Another multiple award-winning European film is making its local premiere this week: Son of Saul, which won the Cannes Grand Prix and Golden Globe for Best Foreign Film, the first Hungarian film to do so. Impressively, it’s both director Laszlo Nemes’ and lead actor Geza Rohring’s debut feature. Rohring is Saul, a member of the Sonderkommando — concentration camp prisoners who were forced to help the Nazis in leading other prisoners to the gas chambers and disposing of the bodies afterward. Things change when Saul sees a body of a young boy that he claims is his son, and embarks on a mission to give the boy a proper Jewish burial. It’s one of the more morally dark takes on the holocaust, one where prisoners are forced to turn on others just to prolong their lives for a few months. The entire film is shot from the perspective of Saul, which should make this grim story even more powerful.
Scott Saulters wasn’t sure if his film had just taken one of the two top prizes at a recent film competition. Although Saulters has been in Taiwan for 15 years and is proficient in Mandarin, the award ceremony for the inaugural “Bi Tian Iann” (眯電影) short film contest was conducted entirely in Hoklo (also known as Taiwanese), a language he can’t speak. “I thought I heard it, but I didn’t want to look too excited,” he says. Despite his limited command of the tongue, Saulter’s entry, Wu Yu Tzu (烏魚子, mullet roe), took first place in the amateur category of the
The Taiwan of yesteryear was dominated in whole or in part by the Dutch, Spanish, Qing Empire and Japanese. But is the Taiwanese name for a popular edible fish derived from the Portuguese language? Cheng Wei-chung (鄭維中), an associate research fellow at Academia Sinica’s Institute of Taiwan History, says yes. The fish in question is the narrow-barred Spanish mackerel, which was listed in early 18th century Qing local gazetteers as Taiwanese specialities alongside milk fish and mullet, according to Cheng’s paper, “Mullet, narrow-barred Spanish mackerel and milkfish: Multiple contextual developments of three certified seafood specilaities in Taiwan, from the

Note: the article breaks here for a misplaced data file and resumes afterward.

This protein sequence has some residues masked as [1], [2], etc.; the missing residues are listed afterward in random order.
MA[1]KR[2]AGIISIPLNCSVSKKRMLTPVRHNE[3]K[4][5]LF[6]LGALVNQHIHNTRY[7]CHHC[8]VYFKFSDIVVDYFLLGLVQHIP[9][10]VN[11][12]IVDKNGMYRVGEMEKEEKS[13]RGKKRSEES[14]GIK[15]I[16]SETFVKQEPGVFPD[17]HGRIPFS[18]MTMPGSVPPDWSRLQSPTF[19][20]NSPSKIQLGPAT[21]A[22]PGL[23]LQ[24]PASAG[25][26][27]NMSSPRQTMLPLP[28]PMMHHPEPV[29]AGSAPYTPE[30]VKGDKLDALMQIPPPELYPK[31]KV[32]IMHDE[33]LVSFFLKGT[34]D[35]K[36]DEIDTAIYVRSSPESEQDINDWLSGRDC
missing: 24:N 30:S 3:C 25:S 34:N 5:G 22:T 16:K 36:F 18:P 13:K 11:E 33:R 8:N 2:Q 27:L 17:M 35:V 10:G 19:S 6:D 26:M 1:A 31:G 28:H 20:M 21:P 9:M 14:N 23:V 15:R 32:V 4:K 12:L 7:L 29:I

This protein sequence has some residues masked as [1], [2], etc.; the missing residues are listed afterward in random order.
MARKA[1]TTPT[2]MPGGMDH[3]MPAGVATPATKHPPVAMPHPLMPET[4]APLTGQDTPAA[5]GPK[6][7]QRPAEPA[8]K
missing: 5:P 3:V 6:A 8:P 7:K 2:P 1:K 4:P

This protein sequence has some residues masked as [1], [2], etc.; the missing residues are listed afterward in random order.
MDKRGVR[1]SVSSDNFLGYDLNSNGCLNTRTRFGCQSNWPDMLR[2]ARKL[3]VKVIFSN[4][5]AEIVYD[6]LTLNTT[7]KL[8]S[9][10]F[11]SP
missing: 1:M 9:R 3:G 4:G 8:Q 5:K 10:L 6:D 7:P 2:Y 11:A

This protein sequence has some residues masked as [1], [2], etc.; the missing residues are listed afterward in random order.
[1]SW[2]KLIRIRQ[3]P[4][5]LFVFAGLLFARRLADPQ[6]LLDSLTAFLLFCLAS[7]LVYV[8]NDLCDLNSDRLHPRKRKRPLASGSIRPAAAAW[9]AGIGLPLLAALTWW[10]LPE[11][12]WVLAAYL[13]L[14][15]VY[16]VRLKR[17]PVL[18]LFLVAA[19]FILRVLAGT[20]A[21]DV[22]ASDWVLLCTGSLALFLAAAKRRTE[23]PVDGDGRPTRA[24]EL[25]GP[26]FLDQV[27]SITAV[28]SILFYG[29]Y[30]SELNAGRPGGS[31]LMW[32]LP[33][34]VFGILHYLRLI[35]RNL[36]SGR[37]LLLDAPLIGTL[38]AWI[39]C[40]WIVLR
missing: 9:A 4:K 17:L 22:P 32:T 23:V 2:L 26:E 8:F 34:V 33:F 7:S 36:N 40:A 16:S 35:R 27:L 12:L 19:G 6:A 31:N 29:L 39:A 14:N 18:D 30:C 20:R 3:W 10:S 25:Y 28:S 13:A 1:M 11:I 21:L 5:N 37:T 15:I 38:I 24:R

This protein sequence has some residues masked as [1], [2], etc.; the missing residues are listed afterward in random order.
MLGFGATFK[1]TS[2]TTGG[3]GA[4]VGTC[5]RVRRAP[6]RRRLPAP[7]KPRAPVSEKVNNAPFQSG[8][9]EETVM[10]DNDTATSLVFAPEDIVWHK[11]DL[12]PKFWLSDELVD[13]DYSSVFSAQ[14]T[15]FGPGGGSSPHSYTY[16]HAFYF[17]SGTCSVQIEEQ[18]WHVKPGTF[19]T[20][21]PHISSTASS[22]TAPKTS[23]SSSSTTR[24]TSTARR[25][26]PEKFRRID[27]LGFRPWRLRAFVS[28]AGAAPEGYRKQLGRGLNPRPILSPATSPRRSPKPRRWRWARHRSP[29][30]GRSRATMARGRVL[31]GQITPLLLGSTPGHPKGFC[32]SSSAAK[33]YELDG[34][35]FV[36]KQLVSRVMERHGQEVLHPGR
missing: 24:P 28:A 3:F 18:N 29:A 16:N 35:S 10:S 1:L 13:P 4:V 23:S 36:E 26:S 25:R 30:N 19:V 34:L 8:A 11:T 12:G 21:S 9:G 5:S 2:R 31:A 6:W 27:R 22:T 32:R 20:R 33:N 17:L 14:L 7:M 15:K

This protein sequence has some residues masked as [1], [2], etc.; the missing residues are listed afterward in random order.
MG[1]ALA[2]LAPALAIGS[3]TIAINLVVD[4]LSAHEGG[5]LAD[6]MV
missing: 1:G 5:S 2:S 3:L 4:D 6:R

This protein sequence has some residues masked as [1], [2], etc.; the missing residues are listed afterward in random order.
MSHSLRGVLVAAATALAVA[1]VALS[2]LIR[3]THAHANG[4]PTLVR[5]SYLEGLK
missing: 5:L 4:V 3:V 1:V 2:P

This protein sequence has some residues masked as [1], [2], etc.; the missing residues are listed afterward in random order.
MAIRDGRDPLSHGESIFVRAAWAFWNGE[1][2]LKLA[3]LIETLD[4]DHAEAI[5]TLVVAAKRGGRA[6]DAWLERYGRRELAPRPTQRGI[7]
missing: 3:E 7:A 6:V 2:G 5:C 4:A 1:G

I didn’t expect to spend more than three minutes out of my car, yet the sun was so brutal I put on my hat before approaching the seawall. Beimen (北門) is the flattest and most sun-baked part of Tainan. It lacks trees and people. In wintertime, the weather is often delightful. It wasn’t yet mid-morning in the hot season, however, and I felt like a leaf shriveling in the desert. Atop the seawall but facing inland, I could see dozens of the rectangular ponds which account for a significant percentage of Beimen’s “land” area. Some, no doubt, were dug to produce
Aug. 10 to Aug. 16 They called him the “No Problem Doctor” (沒關係醫生) because that’s what he always told his patients when they couldn’t pay up. Operating the only clinic in Changhua County’s Pusin Township (埔心) during the 1950s, Hsu Tsai-chih (許再枝) knew that life was difficult in his remote hometown. “They barely had enough to survive, so it was pointless to chase after them for the money,” an 81-year-old Hsu told the United Daily News in 2002. “I just went with the flow, some offered to pay me back years later but I had already forgotten